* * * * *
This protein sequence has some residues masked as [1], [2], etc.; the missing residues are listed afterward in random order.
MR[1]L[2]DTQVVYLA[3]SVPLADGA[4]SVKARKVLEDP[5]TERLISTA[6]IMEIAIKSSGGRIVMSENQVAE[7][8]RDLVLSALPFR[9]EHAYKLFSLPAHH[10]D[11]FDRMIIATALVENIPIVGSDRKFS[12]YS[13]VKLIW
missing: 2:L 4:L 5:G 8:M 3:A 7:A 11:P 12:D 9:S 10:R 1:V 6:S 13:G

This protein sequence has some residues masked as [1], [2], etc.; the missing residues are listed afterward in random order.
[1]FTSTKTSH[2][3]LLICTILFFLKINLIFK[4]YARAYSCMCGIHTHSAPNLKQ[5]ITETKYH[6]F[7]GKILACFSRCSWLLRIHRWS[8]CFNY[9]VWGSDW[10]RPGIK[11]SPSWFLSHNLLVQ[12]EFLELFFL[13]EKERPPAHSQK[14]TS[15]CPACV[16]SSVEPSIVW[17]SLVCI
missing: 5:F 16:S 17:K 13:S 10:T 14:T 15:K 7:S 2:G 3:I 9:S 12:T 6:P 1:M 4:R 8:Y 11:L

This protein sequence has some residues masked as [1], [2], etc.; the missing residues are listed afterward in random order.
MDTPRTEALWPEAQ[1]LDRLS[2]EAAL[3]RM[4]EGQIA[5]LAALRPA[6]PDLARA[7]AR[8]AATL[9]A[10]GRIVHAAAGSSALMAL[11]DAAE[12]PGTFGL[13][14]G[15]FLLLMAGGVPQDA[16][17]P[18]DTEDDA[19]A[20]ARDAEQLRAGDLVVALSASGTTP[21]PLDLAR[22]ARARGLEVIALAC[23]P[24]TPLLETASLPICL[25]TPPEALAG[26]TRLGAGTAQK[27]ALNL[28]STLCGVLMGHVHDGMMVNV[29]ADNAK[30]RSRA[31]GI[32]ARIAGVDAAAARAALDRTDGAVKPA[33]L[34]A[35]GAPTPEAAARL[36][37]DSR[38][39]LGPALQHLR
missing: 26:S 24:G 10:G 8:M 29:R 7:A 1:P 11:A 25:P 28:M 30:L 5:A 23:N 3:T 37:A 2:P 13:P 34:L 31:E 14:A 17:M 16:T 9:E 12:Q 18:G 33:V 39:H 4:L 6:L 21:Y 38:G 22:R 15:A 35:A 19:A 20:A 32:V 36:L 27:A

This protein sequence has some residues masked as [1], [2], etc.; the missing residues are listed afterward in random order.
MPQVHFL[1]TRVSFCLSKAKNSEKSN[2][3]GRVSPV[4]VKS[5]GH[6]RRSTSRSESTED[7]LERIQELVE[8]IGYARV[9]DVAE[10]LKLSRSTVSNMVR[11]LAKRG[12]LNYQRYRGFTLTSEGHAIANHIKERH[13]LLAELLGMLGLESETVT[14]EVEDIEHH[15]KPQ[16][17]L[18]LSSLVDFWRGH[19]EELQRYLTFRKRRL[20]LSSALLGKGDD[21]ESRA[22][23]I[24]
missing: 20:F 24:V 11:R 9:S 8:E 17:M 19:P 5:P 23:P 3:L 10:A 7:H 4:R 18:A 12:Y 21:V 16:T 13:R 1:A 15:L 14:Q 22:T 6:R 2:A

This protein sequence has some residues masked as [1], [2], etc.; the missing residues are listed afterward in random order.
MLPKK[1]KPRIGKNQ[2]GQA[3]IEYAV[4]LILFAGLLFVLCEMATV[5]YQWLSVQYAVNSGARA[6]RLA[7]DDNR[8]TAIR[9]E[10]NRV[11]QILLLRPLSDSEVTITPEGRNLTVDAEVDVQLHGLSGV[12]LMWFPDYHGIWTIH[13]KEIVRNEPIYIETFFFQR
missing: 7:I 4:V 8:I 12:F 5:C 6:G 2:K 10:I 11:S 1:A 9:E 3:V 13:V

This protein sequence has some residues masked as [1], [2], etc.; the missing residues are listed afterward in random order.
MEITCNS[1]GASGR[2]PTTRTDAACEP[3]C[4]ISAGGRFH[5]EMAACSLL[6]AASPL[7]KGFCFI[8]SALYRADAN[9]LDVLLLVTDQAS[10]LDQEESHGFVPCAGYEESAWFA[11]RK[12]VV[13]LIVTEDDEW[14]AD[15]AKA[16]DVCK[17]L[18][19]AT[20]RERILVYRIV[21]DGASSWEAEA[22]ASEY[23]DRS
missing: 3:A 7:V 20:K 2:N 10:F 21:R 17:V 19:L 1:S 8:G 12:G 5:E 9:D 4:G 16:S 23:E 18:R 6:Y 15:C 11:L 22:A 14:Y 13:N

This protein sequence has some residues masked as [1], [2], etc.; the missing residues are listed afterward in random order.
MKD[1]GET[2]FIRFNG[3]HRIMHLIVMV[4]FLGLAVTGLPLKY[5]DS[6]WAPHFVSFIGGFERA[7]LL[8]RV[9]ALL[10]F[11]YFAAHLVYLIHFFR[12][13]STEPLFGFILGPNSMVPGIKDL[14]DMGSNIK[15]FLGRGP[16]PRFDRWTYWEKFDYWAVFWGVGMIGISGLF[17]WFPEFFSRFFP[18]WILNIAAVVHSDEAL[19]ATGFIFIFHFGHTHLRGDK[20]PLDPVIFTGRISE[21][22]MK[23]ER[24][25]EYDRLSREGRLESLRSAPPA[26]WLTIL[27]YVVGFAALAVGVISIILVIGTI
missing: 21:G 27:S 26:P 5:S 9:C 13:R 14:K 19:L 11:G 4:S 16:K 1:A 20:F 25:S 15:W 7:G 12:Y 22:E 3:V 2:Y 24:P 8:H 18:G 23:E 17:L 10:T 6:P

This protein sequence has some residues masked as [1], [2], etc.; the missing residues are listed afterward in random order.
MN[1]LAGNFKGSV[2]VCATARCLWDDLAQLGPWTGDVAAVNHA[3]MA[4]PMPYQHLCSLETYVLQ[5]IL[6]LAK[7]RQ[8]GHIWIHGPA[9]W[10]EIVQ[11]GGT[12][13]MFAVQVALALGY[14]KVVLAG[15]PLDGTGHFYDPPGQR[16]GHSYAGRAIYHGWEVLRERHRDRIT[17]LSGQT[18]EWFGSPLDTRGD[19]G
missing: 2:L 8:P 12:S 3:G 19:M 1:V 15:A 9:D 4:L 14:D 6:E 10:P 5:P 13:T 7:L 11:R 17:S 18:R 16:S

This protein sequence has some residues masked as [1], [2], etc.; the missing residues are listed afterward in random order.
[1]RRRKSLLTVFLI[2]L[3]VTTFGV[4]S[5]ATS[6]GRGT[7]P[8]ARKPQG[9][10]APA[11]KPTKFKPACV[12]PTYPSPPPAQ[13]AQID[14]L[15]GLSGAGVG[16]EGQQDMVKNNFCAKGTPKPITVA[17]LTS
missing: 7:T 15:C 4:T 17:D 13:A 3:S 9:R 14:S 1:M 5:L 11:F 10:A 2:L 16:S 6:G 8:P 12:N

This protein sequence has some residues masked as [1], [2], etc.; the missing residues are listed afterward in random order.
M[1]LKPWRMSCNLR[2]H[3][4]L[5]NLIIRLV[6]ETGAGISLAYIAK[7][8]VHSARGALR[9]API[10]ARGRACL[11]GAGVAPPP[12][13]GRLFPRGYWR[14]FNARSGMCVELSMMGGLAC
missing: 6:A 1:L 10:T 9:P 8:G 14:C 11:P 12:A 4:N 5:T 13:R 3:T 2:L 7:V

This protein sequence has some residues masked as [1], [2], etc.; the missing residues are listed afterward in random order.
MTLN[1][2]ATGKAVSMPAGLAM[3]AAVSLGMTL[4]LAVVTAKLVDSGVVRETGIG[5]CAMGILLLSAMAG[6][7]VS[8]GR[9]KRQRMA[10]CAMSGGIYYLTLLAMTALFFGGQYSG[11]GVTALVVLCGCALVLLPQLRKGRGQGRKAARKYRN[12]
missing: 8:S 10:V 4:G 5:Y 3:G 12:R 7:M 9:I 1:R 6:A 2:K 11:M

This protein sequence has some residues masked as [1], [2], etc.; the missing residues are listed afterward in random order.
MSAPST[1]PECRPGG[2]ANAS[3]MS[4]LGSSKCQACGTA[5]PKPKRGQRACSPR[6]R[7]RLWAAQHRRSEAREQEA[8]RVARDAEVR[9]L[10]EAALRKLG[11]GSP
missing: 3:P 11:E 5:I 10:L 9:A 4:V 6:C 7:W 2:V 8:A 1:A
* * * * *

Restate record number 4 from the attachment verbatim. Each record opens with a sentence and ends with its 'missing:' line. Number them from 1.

This protein sequence has some residues masked as [1], [2], etc.; the missing residues are listed afterward in random order.
MPQVHFL[1]TRVSFCLSKAKNSEKSN[2][3]GRVSPV[4]VKS[5]GH[6]RRSTSRSESTED[7]LERIQELVE[8]IGYARV[9]DVAE[10]LKLSRSTVSNMVR[11]LAKRG[12]LNYQRYRGFTLTSEGHAIANHIKERH[13]LLAELLGMLGLESETVT[14]EVEDIEHH[15]KPQ[16][17]L[18]LSSLVDFWRGH[19]EELQRYLTFRKRRL[20]LSSALLGKGDD[21]ESRA[22][23]I[24]
missing: 20:F 24:V 11:R 9:S 8:E 17:M 19:P 5:P 23:P 3:L 10:A 7:H 4:R 18:A 12:Y 21:V 16:T 13:R 1:A 15:L 14:Q 22:T 6:R 2:A